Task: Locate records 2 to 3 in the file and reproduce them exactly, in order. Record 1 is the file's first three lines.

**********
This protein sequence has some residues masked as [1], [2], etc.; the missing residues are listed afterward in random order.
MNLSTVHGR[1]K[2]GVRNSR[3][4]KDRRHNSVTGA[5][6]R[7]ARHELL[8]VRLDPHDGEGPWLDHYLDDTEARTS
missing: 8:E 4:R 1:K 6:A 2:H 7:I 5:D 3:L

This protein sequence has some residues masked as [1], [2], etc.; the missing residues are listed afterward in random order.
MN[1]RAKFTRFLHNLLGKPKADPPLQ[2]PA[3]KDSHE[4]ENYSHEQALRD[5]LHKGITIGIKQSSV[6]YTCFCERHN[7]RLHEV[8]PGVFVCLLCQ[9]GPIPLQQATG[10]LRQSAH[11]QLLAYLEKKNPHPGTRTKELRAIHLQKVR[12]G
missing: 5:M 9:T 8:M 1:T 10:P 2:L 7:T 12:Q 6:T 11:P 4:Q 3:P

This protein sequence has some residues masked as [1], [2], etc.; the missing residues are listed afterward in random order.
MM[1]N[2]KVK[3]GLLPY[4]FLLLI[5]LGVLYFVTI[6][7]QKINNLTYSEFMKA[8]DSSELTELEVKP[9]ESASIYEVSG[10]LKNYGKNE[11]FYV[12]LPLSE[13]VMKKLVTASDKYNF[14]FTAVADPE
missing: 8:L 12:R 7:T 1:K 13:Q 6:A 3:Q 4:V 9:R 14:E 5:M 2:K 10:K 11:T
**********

This protein sequence has some residues masked as [1], [2], etc.; the missing residues are listed afterward in random order.
MN[1]RAKFTRFLHNLLGKPKADPPLQ[2]PA[3]KDSHE[4]ENYSHEQALRD[5]LHKGITIGIKQSSV[6]YTCFCERHN[7]RLHEV[8]PGVFVCLLCQ[9]GPIPLQQATG[10]LRQSAH[11]QLLAYLEKKNPHPGTRTKELRAIHLQKVR[12]G
missing: 5:M 9:T 8:M 1:T 10:P 2:L 7:T 12:Q 6:T 11:P 4:Q 3:P

This protein sequence has some residues masked as [1], [2], etc.; the missing residues are listed afterward in random order.
MM[1]N[2]KVK[3]GLLPY[4]FLLLI[5]LGVLYFVTI[6][7]QKINNLTYSEFMKA[8]DSSELTELEVKP[9]ESASIYEVSG[10]LKNYGKNE[11]FYV[12]LPLSE[13]VMKKLVTASDKYNF[14]FTAVADPE
missing: 8:L 12:R 7:T 1:K 13:Q 6:A 3:Q 4:V 9:R 14:E 5:M 2:K 10:K 11:T